Every once in a while I become obsessed with a particular combination of flavours. There was a whole week last year where almost everything I ate contained some combination of peanut butter and banana. More recently, I went on a roasted red pepper and goat cheese kick, finding every possible way to combine these flavours, […]

Originally posted 2012-10-22 15:16:38. Republished by Blog Post Promoter

Record Breaking Bacon Cheeseburger

My love of cheeseburgers is well-known and documented. I am of the mind that the bacon cheeseburger may be the finest example of North American cuisine in history, and never pass up the opportunity to try a new one. When a new burger place opens up in my town, I am sure to be in […]

Originally posted 2012-09-06 20:43:35. Republished by Blog Post Promoter


1 1/2 lb pork tenderloin
4 strips thick cut bacon
1 Fuyu persimmon, cut cross-wise into thin disks
10 dried arbol chiles
2 cloves garlic, thinly sliced
ground ginger
ground cumin
olive oil

3 tablespoons apple cider vinegar
1/2 small onion, diced
1/2 Fuyu persimmon, peeled & chopped small
1 cup chicken broth
ground ginger
cayenne pepper
olive oil
1 tablespoon butter

Tenderloin Preparation: Preheat oven to 350°F. Clean tenderloin and pat dry with paper towels. Sprinkle generously with salt & pepper. Sprinkle lightly with ginger and cumin. Drizzle olive oil in baking dish large enough for tenderloin (9 x 13). Lay bacon strips crosswise in dish. On top of bacon lay persimmon slices, then arbol chiles and garlic slices. Lay tenderloin on one side of dish and roll across, wrapping bacon around persimmons, chiles and garlic. Tuck ends of bacon under tenderloin. Roast in oven until thermometer reads 160°F in thickest part of tenderloin (about 30 minutes). Remove tenderloin from oven, take out of baking dish, and let rest 10 minutes on clean dish while making sauce.

Sauce Preparation: Pour vinegar into baking dish, swirl, and let sit. Meanwhile heat a Tbs. of olive oil and butter over medium heat in a sauce pan. Add onion and saute 3 minutes. Swirl vinegar in baking dish again and pour into sauce pan with onions. Simmer 3 minutes. Add persimmon and pinches of ginger and cayenne and simmer another 2 minutes. Add chicken broth and simmer until persimmon is very soft and sauce is reduced and thickened (about 5 minutes). Slice tenderloin through bacon into 1/4 inch slices. Arrange medallions on plate and pour sauce over generously.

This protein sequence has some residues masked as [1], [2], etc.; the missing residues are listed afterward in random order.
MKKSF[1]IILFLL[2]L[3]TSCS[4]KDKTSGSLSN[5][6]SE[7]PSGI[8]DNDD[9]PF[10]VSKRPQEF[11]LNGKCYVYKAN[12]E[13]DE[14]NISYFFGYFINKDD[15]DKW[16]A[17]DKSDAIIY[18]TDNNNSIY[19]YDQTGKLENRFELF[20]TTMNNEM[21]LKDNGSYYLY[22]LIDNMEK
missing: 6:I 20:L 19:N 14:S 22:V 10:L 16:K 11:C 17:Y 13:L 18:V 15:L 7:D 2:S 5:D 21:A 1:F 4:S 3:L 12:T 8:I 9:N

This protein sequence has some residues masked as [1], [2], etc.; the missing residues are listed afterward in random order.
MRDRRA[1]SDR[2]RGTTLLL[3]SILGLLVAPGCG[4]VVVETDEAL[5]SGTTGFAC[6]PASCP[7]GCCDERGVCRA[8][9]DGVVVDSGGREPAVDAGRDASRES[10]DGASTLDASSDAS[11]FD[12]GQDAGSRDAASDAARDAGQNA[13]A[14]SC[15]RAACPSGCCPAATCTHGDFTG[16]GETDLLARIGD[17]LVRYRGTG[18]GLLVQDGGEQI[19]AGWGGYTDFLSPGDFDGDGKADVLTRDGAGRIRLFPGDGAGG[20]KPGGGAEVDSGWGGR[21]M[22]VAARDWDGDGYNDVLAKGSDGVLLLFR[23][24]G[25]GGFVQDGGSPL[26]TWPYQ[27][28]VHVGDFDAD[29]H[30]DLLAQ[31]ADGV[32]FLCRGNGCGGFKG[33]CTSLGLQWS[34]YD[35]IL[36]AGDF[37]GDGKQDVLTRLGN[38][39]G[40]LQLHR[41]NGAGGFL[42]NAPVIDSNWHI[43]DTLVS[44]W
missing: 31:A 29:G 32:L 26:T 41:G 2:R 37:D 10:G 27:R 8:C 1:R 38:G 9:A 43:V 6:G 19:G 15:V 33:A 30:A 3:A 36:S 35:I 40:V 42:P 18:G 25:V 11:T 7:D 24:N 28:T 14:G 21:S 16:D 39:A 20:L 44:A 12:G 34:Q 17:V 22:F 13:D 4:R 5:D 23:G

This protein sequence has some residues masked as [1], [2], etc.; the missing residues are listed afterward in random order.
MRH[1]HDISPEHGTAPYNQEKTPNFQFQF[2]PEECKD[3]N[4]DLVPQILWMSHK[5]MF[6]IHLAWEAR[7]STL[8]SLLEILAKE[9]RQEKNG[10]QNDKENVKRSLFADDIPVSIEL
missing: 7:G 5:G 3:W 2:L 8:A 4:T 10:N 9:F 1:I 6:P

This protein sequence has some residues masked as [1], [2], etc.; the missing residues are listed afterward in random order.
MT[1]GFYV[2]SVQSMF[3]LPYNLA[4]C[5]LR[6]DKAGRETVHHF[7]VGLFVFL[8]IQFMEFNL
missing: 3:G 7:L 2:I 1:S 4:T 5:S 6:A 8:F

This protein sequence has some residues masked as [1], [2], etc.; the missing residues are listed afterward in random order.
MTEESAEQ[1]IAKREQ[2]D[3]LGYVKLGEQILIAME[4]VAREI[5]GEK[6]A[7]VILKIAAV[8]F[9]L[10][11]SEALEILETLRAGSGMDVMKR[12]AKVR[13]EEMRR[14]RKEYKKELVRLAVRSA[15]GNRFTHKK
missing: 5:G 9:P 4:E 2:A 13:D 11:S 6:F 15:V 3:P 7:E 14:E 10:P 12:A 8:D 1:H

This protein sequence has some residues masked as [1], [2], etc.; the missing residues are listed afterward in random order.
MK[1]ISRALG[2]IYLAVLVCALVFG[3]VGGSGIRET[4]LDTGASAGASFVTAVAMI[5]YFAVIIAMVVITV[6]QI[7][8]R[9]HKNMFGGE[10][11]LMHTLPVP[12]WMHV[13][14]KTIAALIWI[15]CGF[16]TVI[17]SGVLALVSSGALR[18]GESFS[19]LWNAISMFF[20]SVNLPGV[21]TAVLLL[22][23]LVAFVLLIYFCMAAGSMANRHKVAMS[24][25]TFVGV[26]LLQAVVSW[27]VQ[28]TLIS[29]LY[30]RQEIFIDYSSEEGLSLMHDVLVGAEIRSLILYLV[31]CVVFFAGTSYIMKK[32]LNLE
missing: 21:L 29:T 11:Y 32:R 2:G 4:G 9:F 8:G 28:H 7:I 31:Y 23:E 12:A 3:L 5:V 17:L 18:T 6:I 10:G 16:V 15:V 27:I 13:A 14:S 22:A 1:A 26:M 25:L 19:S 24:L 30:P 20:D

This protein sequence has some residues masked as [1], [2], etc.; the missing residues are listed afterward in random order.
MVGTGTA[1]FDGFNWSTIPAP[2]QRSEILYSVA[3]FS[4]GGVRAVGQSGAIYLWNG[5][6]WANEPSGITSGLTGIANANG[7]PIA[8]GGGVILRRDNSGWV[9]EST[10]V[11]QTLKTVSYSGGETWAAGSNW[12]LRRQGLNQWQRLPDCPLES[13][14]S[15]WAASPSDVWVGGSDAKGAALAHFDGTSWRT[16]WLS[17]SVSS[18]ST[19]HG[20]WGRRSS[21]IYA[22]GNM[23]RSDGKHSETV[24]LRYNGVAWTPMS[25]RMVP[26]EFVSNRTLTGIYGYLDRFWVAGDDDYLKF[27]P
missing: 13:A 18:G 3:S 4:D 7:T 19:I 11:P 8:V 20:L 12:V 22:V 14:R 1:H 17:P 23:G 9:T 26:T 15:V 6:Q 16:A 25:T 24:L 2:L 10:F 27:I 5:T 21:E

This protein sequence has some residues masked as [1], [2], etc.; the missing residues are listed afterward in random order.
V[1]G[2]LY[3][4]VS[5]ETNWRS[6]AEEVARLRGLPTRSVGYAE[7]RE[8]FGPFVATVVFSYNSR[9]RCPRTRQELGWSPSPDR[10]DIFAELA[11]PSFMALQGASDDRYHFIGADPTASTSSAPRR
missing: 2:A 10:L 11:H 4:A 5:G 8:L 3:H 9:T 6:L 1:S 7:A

bacon recipe courtesy of: Wine of the Month Club/Gold Medal Wine Club, 5330 Debbie Road, Suite 200, Santa Barbara, California 93111

Originally posted 2013-05-25 01:16:00. Republished by Blog Post Promoter


Thank you to The Meat Hook in Brooklyn for this genius concoction. It shall grace the plate of my Hanukkah dinner tonight. Happy Holidays to you all!



Originally posted 2009-12-11 19:36:00. Republished by Blog Post Promoter


serves 4-6

3 tablespoons olive oil
3 slice bacon, chopped
4 lbs. oxtails, cut into 3-inch segments
2 carrots, chopped
1 stalk celery, chopped
1 onion, chopped
2 cloves garlic, chopped
1 can (14 oz.) diced tomatoes, with juice
4 cups beef stock
1 cup dry white wine
1 teaspoon salt
1 teaspoon dried marjoram
1/2 teaspoon five-spice powder (optional)
1/4 teaspoon freshly ground black pepper
2 cups water
1 cup pearl barley
1/4 cup minced fresh flat-leaf (Italian) parsley
croutons (recommended: garlic croutons)

In a large pot, heat oil over medium heat. Add bacon and saute until browned and crispy, about 5 minutes. Remove with a slotted spoon to a plate lined with paper towels. Set aside. Increase heat to medium-high and add half the oxtails, cut ends down, to the pot; let cook, undisturbed, until browned, about 8 minutes. Turn to brown the other end, then brown the sides. Remove with a slotted spoon to a warm plate. Repeat with remaining oxtails. Reduce heat to medium and add carrots, celery and onion to the pot; saute until softened, 3 to 4 minutes. Return the oxtails and any accumulated juices to the pot and add garlic, tomatoes with juice, stock, wine, salt, marjoram, five-spice powder (if using) and pepper; bring to a boil. Cover, reduce heat to low and simmer gently until meat is falling off the bones, about 2 hours. Meanwhile, in a saucepan, bring water to a boil over medium heat. Add barley and a pinch of salt; cover, reduce heat to low and simmer until tender, about 20 minutes. Remove oxtails from the pot with a slotted spoon and let cool slightly, then pick the meat from the bones. Discard bones. Skim the fat from the surface of the soup with a large spoon. Return meat to the pot and add reserved bacon; reheat, if necessary. Taste and adjust seasoning with salt and pepper, if necessary. Divide barley among heated bowls and top with soup. Garnish with parsley and croutons.

bacon recipe courtesy of: 300 Sensational Soups by Carla Snyder and Meredith Deeds, 2008, pp. 166-167

Originally posted 2012-11-21 14:10:00. Republished by Blog Post Promoter